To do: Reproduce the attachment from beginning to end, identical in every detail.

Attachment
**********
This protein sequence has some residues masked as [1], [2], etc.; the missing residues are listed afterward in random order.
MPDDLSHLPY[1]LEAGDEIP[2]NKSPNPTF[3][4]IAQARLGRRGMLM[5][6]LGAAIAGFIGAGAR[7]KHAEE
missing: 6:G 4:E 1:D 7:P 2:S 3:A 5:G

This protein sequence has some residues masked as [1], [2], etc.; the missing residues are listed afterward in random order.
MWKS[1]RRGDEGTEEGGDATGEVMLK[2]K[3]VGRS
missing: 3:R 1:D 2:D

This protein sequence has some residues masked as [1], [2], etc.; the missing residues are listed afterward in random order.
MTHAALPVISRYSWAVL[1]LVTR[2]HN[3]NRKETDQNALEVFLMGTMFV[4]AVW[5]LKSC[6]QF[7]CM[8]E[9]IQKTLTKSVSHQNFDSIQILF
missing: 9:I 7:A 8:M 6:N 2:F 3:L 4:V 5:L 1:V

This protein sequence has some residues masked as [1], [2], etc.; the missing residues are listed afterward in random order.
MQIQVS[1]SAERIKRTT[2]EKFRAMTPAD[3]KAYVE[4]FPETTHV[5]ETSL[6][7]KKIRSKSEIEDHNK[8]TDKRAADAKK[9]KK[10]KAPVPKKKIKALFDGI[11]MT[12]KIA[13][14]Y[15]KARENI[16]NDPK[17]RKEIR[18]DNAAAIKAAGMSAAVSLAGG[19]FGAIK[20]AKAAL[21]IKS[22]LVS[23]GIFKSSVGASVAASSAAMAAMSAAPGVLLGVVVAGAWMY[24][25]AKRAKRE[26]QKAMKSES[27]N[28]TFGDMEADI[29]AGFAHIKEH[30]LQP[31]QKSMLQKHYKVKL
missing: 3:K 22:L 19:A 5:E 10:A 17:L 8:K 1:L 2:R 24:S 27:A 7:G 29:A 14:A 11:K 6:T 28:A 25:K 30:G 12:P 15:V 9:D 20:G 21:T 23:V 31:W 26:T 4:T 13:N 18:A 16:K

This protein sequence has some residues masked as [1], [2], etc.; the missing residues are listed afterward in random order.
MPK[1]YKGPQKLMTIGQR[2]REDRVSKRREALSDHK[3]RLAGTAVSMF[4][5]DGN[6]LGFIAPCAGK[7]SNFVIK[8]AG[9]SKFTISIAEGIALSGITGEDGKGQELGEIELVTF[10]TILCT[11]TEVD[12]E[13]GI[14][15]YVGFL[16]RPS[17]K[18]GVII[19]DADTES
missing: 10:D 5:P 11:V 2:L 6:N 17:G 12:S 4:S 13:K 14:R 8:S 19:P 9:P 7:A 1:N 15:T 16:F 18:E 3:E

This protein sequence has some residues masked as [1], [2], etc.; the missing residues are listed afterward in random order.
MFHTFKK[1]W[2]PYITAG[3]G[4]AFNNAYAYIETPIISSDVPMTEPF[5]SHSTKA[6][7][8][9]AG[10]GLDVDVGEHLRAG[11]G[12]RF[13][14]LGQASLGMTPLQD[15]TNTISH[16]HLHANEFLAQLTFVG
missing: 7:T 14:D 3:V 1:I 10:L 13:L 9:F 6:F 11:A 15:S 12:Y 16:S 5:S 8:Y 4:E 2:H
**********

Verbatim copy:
This protein sequence has some residues masked as [1], [2], etc.; the missing residues are listed afterward in random order.
MPDDLSHLPY[1]LEAGDEIP[2]NKSPNPTF[3][4]IAQARLGRRGMLM[5][6]LGAAIAGFIGAGAR[7]KHAEE
missing: 6:G 4:E 1:D 7:P 2:S 3:A 5:G

This protein sequence has some residues masked as [1], [2], etc.; the missing residues are listed afterward in random order.
MWKS[1]RRGDEGTEEGGDATGEVMLK[2]K[3]VGRS
missing: 3:R 1:D 2:D

This protein sequence has some residues masked as [1], [2], etc.; the missing residues are listed afterward in random order.
MTHAALPVISRYSWAVL[1]LVTR[2]HN[3]NRKETDQNALEVFLMGTMFV[4]AVW[5]LKSC[6]QF[7]CM[8]E[9]IQKTLTKSVSHQNFDSIQILF
missing: 9:I 7:A 8:M 6:N 2:F 3:L 4:V 5:L 1:V

This protein sequence has some residues masked as [1], [2], etc.; the missing residues are listed afterward in random order.
MQIQVS[1]SAERIKRTT[2]EKFRAMTPAD[3]KAYVE[4]FPETTHV[5]ETSL[6][7]KKIRSKSEIEDHNK[8]TDKRAADAKK[9]KK[10]KAPVPKKKIKALFDGI[11]MT[12]KIA[13][14]Y[15]KARENI[16]NDPK[17]RKEIR[18]DNAAAIKAAGMSAAVSLAGG[19]FGAIK[20]AKAAL[21]IKS[22]LVS[23]GIFKSSVGASVAASSAAMAAMSAAPGVLLGVVVAGAWMY[24][25]AKRAKRE[26]QKAMKSES[27]N[28]TFGDMEADI[29]AGFAHIKEH[30]LQP[31]QKSMLQKHYKVKL
missing: 3:K 22:L 19:A 5:E 10:A 17:L 8:K 1:L 2:R 24:S 27:A 7:G 29:A 14:A 11:K 6:T 28:A 25:K 30:G 12:P 15:V 9:D 20:G 21:T 23:V 31:W 26:T 4:T 13:N 18:A 16:K

This protein sequence has some residues masked as [1], [2], etc.; the missing residues are listed afterward in random order.
MPK[1]YKGPQKLMTIGQR[2]REDRVSKRREALSDHK[3]RLAGTAVSMF[4][5]DGN[6]LGFIAPCAGK[7]SNFVIK[8]AG[9]SKFTISIAEGIALSGITGEDGKGQELGEIELVTF[10]TILCT[11]TEVD[12]E[13]GI[14][15]YVGFL[16]RPS[17]K[18]GVII[19]DADTES
missing: 10:D 5:P 11:V 2:L 6:N 17:G 12:S 4:S 13:K 14:R 8:S 19:P 9:P 7:A 1:N 15:T 16:F 18:E 3:E

This protein sequence has some residues masked as [1], [2], etc.; the missing residues are listed afterward in random order.
MFHTFKK[1]W[2]PYITAG[3]G[4]AFNNAYAYIETPIISSDVPMTEPF[5]SHSTKA[6][7][8][9]AG[10]GLDVDVGEHLRAG[11]G[12]RF[13][14]LGQASLGMTPLQD[15]TNTISH[16]HLHANEFLAQLTFVG
missing: 7:T 14:D 3:V 1:I 10:L 13:L 9:F 6:F 11:A 15:S 12:Y 16:S 5:S 8:Y 4:E 2:H